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Thursday, September 8, 2011


"Aren't you afraid?," my classmate asked.  We had just received news that the embassies in Nairobi and Dar es Salaam had been bombed.  
Weeks before, I learned about the Graduate Foreign Affairs Fellowship Program, one of two programs now known as the Pickering Fellowships, and I had applied.  Though it involved a three-year work commitment in the Foreign Service following graduation, it was a no-brainer for me.  I loved the adventure of international travel, I needed the money, and I didn't have any strong feelings one way or another about a specific career, so long as it was interesting work and comfortably remunerative (my commitment to public service would grow later).  The Foreign Service appeared to be a good fit. 

As for danger, I was from Detroit and had traveled a little bit.  I figured the possibility of harm was everywhere. I was also a bit naïve.
Following graduation, I joined the 104th A-100 Orientation Class at the Foreign Service Institute on Monday, September 10, 2001, bright-eyed and ready for the world, or so I thought.  

The second day, thirty minutes into our first session, the deputy course coordinator ran down the left aisle and exclaimed that a plane had struck one of the two World Trade Center Towers in New York.  We were to remain calm and seated and await further information.  I first thought of my uncle who regularly attended business meetings in the World Trade Center.  Was he ok?  Then I thought about my friend whose father also had regular meetings there.  Was he ok?  Neither, we later learned, was harmed.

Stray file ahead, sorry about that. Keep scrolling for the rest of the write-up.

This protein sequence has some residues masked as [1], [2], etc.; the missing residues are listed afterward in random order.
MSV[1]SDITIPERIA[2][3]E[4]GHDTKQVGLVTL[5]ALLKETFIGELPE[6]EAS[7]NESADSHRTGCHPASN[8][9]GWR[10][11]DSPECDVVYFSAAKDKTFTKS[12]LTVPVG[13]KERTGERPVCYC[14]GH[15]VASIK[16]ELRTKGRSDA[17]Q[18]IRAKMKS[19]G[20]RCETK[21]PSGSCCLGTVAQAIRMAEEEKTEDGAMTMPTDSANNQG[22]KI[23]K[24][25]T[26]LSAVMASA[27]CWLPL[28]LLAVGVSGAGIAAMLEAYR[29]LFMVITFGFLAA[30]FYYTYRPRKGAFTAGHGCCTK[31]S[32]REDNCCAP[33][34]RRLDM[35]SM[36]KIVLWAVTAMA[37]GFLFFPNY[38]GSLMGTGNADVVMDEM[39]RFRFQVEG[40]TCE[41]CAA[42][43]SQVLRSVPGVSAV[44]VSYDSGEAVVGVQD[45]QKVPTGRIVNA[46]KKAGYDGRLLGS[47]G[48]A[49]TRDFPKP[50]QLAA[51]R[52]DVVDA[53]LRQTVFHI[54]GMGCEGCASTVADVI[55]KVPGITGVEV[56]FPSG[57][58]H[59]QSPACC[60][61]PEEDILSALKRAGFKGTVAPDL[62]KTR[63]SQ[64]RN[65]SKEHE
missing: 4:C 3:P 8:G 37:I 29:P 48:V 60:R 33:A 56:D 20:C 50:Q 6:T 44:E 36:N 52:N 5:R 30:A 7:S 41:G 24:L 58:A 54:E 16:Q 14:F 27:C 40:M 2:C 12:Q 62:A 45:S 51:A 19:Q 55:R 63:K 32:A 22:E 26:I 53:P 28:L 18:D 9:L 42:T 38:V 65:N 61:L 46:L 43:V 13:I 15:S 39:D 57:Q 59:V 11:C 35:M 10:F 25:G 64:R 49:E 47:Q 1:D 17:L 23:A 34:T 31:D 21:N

We then heard that another plane had struck the second tower, that the Pentagon had been hit and that the Department's main building in Foggy Bottom was evacuating.  And then we evacuated.  I returned to my hotel room, numb.  Like the rest of the world, I remained glued to the television.
The next morning, I boarded the hotel's shuttle to FSI.  I hadn't heard whether class was still on; I assumed and perhaps hoped it would be.  Ninety-seven of my 98 classmates felt the same way, it turned out.  
Following training, several of us were sent to Bogotá for our first assignment.  While there, Club El Nogal, a country club in the city, was bombed, blocks from where many embassy personnel lived, including me.  There were other terrorist incidents in the city during our posting.   But it was clear to most of us how seriously the Department and Embassy leadership considered our safety.  Phone tree drills, regular security briefings and updates when there were credible threats helped me, and I think others, feel more secure.
I have felt the same priority on safety in subsequent overseas assignments in India, Singapore and now in Jakarta.  

Since joining, only a handful of my 104th colleagues have left the Foreign Service.  Most of us have served in danger or hardship posts, and will likely do so again, proudly.  We remain undaunted.

Published in the September 2011 issue of the Foreign Service Journal

1 comment:

  1. Was in Tokyo at the time (on a 'public intellectual' exchange called the Asia Leadership Fellow Program). My colleague from Korea called me, in a real panic. 'Switch on your tv' she yelled, 'New York is being attacked! It's like science fiction!' I thought she must be over-reacting. But I did turn the tv on. And sure enough, the image was unbelievable. It remains hard to fathom.